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How big is a trillion dollars?
Understanding government spending numbers can be difficult. The numbers are so huge most people can’t visualize the magnitude.
We understand what a hundred dollars will buy (darn little), the price of a car, or maybe the $300,000 needed to buy a house. But we don’t really comprehend a billion dollars.
And a trillion is 1000 billions. So the $4.8 trillion in total federal spending is like the distance to Pluto. It is just big and has no practical meaning.
On Memorial Day members of Grandmothers For Peace and Veterans For Peace* organized a “Costs of War Walk” to help people think about ALL the costs of war (human, economic, environmental and financial). They also wanted people to visualize the massive size of Pentagon spending. To do this they put the war spending into perspective using a known, local landmark – the Lake Walk.
They marked off distances along the way to represent the amount of spending on various federal government programs. This illustrated in a tangible way the stark contrast between federal spending on war and a number of important and popular government activities.
The Lake Walk from the Marine Museum to Brighton Beach is 7.2 miles long. We can let this distance represent the $1.485 trillion federal discretionary budget. On this scale the $934 billion war related spending in the discretionary budget covers 4.5 miles. This is the distance from the Marine Museum to East High School (more on these numbers below).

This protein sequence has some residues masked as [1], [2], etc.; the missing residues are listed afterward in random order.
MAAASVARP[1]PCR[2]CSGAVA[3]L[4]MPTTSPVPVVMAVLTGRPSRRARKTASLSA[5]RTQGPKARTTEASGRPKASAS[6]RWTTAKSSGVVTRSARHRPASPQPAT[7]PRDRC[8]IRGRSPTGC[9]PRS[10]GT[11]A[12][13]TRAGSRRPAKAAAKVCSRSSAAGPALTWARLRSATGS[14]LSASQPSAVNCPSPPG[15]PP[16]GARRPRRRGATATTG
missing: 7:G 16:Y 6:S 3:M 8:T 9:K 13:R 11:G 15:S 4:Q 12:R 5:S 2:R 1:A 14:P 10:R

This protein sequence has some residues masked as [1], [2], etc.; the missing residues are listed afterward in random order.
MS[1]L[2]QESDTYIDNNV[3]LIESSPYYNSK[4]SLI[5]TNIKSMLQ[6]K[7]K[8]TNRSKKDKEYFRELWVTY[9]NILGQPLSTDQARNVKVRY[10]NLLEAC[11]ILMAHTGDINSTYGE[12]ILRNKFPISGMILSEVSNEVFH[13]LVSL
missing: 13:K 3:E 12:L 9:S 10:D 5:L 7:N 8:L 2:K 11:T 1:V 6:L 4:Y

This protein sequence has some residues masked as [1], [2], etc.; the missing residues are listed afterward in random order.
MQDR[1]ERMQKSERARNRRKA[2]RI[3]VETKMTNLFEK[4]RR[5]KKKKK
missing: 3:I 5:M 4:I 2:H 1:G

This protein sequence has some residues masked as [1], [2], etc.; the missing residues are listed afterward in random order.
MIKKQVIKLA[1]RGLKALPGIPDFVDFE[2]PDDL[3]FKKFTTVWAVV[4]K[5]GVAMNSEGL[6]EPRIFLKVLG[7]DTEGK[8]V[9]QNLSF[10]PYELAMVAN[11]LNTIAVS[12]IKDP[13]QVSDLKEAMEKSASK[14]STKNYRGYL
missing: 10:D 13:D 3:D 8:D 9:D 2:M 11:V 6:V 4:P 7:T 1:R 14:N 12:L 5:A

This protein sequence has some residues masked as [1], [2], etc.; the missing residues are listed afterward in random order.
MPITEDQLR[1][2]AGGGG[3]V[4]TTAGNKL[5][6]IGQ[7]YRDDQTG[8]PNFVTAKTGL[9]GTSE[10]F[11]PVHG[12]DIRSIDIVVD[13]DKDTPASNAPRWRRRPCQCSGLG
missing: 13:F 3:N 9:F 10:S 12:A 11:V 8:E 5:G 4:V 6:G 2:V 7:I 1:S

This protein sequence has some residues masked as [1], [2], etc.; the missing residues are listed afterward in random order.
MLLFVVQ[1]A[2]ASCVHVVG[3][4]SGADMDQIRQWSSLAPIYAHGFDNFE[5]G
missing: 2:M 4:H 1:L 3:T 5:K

All other federal government operations get only 2.7 miles of funding. Many important programs are measured in tenths of a mile.
All the essential functions of the federal government must survive on 37% of the nation’s disposable income. A partial list shows the importance these activities which include:
Federal courts and law enforcement; Justice Department, federal district attorneys, FBI, federal crime labs, Secret Service, treasury agents, border patrol, and other agencies
Business regulation and support; bank oversight, deposit insurance (FDIC), investment safeguards, Securities and Exchange Commission, Small Business Administration, Air Traffic Controllers, aircraft safety (FAA), economic development block grants, science research. Consumer protection; truth in advertising, loan protections, debt collection standards, consumer fraud, product safety, Consumer Financial Protection Bureau, Federal Trade Commission. Employment; child labor law enforcement, unemployment, pension protections, minimum wages, workplace safety (OSHA), equal employment opportunity. Health social services and safety; Food and Drug Administration, National Institutes of Health, the Centers for Disease Control and Prevention, Medicare, Medicaid, Childrens Health Insurance Program (CHIP), nutrition programs (WIC), food stamps, the Environmental Protection Agency, automobile safety. Agriculture; price supports, crop insurance, western water projects, Extension Service, agricultural research. Housing; home mortgage guarantees (FHA), low income housing, fair housing standard Veterans home loans, mortgage agencies (Feddie Mac and Fanny Mae). Disaster relief; FEMA, flood control, National Weather Service. Education; Pell Grants and student loans, education funding, Public Broadcasting. Public infrastructure; highways, airports, sea ports, water and sewage systems, National Parks.